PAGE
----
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How Not to Make Decisions That You’ll Regret Under Extreme Stress

How Not to Make Decisions That You’ll Regret Under Extreme Stress

On may 31 2009 Air France Flight 447 crashed into the Atlantic Ocean, killing all aboard.[1] Prior to impact, the pilots struggled to correct the plane as faulty readings blared out. In their confusion, they drove the plane ever upwards in an increasingly steep climb. Eventually, the aircraft stalled, and dropped from the sky.

    Analysis of the crash and black box led researches to ascertain that two things led to the tragedy.

    1. Mechanical malfunction (Ice built up in key tubes, which led to the plane giving out false readings). This is easily fixable and quite common.
    2. Cognitive tunneling.[2]

    What Is Cognitive Tunneling and Is It Bad?

    Cognitive tunneling, or inattentional blindness is a common mental state where your brain focuses on things closest to you, instead of trying to evaluate everything around you.[3] It is not without benefits though. Without it, it is possible we could become overwhelmed by all the information around us. It is perfectly normal, and occurs as much in the highly motivated and intelligent as the unmotivated and unintelligent.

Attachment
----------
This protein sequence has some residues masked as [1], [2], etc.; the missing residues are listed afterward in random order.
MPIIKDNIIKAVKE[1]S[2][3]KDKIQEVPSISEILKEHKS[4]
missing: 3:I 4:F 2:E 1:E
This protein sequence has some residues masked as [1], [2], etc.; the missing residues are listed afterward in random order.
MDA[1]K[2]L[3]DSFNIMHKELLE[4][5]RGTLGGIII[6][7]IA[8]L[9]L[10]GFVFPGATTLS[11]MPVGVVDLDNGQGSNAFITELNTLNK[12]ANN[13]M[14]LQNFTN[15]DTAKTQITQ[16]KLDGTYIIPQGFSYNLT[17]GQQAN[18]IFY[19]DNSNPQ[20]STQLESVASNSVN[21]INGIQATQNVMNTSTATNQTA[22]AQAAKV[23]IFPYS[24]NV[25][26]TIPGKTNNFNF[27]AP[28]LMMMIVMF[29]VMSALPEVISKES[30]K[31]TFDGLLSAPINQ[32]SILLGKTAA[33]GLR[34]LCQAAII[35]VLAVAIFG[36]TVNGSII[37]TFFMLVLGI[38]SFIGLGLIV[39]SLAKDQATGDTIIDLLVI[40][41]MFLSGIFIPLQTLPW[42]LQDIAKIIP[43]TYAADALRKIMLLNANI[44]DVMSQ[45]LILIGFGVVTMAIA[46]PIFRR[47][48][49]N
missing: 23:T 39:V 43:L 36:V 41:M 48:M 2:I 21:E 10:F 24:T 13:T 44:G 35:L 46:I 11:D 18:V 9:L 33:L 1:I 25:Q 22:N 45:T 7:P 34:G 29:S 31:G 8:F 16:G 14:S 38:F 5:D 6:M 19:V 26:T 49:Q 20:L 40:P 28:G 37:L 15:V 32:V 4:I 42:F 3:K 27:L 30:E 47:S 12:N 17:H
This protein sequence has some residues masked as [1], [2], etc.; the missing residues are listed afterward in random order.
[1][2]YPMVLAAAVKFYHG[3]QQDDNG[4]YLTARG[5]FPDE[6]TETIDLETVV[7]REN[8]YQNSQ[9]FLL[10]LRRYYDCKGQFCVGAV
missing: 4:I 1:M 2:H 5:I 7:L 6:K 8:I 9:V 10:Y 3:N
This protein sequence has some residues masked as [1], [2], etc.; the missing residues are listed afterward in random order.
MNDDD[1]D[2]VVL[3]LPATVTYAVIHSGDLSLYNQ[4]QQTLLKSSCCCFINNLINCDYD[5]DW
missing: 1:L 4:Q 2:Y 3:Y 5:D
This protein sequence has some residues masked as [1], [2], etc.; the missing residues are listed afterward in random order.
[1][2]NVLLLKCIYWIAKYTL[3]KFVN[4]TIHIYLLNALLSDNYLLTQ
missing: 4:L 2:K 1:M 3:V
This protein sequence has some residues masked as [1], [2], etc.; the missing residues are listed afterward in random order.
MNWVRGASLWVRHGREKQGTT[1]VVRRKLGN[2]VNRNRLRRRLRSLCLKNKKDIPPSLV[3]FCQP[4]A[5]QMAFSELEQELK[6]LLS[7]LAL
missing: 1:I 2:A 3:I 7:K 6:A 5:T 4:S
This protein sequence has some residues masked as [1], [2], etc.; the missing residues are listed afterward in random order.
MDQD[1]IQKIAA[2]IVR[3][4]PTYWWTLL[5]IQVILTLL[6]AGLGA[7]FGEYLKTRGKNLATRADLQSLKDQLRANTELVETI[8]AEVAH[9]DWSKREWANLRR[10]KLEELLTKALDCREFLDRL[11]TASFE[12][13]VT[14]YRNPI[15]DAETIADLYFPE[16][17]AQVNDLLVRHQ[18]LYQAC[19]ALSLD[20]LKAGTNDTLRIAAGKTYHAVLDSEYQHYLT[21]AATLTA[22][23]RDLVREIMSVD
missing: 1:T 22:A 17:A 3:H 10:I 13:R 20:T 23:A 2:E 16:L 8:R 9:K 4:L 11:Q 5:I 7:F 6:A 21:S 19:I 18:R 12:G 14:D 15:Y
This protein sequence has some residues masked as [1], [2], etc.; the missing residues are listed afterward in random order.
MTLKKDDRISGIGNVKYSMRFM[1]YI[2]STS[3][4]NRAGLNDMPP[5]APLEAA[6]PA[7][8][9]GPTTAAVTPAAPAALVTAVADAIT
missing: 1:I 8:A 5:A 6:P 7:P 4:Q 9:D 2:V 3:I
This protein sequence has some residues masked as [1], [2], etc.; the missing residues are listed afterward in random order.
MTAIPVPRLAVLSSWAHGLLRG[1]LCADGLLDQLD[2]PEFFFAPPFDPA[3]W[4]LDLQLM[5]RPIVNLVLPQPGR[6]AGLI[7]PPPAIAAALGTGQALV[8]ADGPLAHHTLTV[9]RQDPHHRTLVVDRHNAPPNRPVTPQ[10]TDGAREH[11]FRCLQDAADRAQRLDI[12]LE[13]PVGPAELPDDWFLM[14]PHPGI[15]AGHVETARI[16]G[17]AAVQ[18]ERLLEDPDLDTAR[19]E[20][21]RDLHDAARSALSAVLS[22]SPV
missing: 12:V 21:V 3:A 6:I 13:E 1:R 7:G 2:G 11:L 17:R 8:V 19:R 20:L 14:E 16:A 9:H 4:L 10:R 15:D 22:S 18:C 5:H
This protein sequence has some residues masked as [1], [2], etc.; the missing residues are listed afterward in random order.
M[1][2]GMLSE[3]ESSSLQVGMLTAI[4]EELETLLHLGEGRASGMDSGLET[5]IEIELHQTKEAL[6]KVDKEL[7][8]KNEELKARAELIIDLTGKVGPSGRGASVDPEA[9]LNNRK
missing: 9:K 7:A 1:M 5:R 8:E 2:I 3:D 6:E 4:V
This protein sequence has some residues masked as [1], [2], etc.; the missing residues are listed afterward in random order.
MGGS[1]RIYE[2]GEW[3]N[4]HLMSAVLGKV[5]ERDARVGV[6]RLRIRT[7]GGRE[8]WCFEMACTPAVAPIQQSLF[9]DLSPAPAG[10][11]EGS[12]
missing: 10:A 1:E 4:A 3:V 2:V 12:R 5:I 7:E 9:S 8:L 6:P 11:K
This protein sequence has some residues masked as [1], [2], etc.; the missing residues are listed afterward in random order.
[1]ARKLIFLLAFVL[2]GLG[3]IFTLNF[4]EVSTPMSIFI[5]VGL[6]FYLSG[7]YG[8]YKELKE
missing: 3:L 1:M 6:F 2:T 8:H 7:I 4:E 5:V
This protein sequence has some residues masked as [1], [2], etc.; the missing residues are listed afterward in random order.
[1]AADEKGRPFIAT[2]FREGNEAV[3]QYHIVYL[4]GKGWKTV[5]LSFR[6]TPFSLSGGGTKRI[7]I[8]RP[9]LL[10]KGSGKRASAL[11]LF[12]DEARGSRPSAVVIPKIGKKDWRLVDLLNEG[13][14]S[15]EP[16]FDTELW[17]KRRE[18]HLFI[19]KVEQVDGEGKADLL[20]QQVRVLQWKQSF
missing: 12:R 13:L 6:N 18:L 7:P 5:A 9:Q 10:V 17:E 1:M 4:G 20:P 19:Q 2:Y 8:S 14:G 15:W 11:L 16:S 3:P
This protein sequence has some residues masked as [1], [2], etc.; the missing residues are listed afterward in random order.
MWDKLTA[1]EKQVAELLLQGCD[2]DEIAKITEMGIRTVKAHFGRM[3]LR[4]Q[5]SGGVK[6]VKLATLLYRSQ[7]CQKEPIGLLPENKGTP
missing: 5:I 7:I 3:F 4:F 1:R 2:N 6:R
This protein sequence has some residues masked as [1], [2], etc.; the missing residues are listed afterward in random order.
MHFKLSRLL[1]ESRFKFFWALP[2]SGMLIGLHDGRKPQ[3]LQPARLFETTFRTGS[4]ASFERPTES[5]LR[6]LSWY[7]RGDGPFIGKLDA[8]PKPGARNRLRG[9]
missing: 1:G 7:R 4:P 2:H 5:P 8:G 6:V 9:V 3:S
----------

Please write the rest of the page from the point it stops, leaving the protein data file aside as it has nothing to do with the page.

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    However, as the above example with Flight 447 shows us, there are times when having a complete understanding on what is going on around us is critical, and in this way, cognitive tunneling can lead to disaster.

    For example, if the pilots of flight 44 took a moment to fully assess what was going on around them, it is perfectly possible they could have corrected their flight, and later landed safely. But instead, through cognitive tunneling, they didn’t become aware of the problem because they weren’t paying attention to what was really going on.

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          Overly Focused Blinds the Brain

          It is as Charles Duhigg says in his book Smarter Faster Better: The Secrets of Being Productive in Life and Business,